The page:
What is Compressed
Since some contents in the original are taught in some other courses, such as Algorithm, Number theory and Cryptography, Discrete Probability, Induction and Recursion, and Finite-state Machine, we remove them from the book. Those removed topics are in the original book as Chapter 3, Chapter 4, Chapter 5, Chapter 7 and Chapter 13. As a result, only Logic and Proofs, Sets, Functions, Counting and Advanced Counting Techniques, Relations, Graphs, Trees and Boolean Algebra are reserved in the compressed version.
There are over 4000 exercises in the original textbook with questions of different difficulties posed. Some of them are designed for basic skill development, some are in intermediate level and some are of more difficult and challenges. In order to keep the original feature of the book, we only removed the even-number questions of the reserved Chapters and the other questions are retained.
The historical information for the background of many topics is also removed.
Some concepts are given in the exercises, which is difficult for students to comprehend because of the simplicity of the descriptions, such as the concepts of the Normal forms for a proposition. So we added the detail descriptions in Chapter 1.
We would like to thank Kenneth H. Rosen, the author of the original book, and McGraw-Hill, the original publisher, who authorized us to compress the original book. It is their understanding and generosity that makes it possible for more Chinese students to enjoy this distinguished book.
We would also like to thank the staff at China Machine Press for their valuable work to the book, and thank the readers and colleagues who has given valuable comments to the work.
We tried to retain the essence of the original book and conform to the requirements of the syllabus of the discrete mathematics course for undergraduate students in the compressed version. We are sorry that some of our work might be inappropriate, or we might have deleted a few relevant contents from the original book, which may result in certain reading difficulties. If you have any comments and suggestions, please let us know, and you will be highly appreciated.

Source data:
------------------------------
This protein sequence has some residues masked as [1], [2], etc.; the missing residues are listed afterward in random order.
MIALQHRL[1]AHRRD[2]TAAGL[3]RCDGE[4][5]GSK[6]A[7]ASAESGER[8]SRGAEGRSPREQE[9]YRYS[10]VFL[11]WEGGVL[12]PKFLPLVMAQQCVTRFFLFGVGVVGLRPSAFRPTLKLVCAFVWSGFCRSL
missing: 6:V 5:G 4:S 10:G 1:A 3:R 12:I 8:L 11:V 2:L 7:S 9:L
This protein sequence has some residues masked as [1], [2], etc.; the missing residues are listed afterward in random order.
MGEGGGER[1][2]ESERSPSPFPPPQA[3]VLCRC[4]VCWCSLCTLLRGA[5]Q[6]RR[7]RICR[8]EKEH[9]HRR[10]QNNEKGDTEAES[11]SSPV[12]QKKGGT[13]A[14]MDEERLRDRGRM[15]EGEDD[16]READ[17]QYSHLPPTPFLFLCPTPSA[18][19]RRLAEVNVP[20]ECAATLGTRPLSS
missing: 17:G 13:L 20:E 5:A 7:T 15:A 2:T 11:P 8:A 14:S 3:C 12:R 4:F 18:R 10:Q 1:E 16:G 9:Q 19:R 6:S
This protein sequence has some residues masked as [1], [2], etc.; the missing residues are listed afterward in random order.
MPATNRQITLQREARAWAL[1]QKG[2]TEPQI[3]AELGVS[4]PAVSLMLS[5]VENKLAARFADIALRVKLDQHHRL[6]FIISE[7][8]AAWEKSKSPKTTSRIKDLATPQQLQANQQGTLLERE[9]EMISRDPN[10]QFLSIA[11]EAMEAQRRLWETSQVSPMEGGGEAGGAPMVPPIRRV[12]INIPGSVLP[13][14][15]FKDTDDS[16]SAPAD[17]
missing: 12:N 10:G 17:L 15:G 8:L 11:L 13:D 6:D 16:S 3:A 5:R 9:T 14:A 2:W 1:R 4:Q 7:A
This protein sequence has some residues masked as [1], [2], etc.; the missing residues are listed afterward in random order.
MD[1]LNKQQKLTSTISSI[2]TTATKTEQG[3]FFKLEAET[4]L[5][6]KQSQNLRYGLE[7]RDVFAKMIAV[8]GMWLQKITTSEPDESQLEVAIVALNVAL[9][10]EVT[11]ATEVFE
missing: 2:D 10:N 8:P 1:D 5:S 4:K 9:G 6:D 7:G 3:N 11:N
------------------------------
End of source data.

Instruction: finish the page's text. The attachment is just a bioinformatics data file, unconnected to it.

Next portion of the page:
South China University of Technology
In writing this book, I was guided by my long-standing experience and interest in teaching discrete mathematics. For the student, my purpose was to present material in a precise, readable manner, with the concepts and techniques of discrete mathematics clearly presented and demonstrated. My goal was to show the relevance and practicality of discrete mathematics to students, who are often skeptical. I wanted to give students studying computer science all of the mathematical foundations they need for their future studies. I wanted to give mathematics students an understanding of important mathematical concepts together with a sense of why these concepts are important for applications. And most importantly, I wanted to accomplish these goals without watering down the material.
For the instructor, my purpose was to design a flexible, comprehensive teaching tool using proven pedagogical techniques in mathematics. I wanted to provide instructors with a package of materials that they could use to teach discrete mathematics effectively and efficiently in the most appropriate manner for their particular set of students. I hope that I have achieved these goals.
I have been extremely gratified by the tremendous success of this text. The many improvements in the seventh edition have been made possible by the feedback and suggestions of a large number of instructors and students at many of the more than 600 North American schools, and at any many universities in parts of the world, where this book has been successfully used.
This text is designed for a one-or two-term introductory discrete mathematics course taken by students in a wide variety of majors, including mathematics, computer science, and engineering. College algebra is the only explicit prerequisite, although a certain degree of mathematical maturity is needed to study discrete mathematics in a meaningful way. This book has been designed to meet the needs of almost all types of introductory discrete mathematics courses. It is highly flexible and extremely comprehensive. The book is designed not only to be a successful textbook, but also to serve as valuable resource students can consult throughout their studies and professional life.
Goals of a Discrete Mathematics Course
A discrete mathematics course has more than one purpose. Students should learn a particular set of mathematical facts and how to apply them; more importantly, such a course should teach students how to think logically and mathematically. To achieve these goals, this text stresses mathematical reasoning and the different ways problems are solved. Five important themes are interwoven in this text: mathematical reasoning, combinatorial analysis, discrete structures, algorithmic thinking, and applications and modeling. A successful discrete mathematics course should carefully blend and balance all five themes.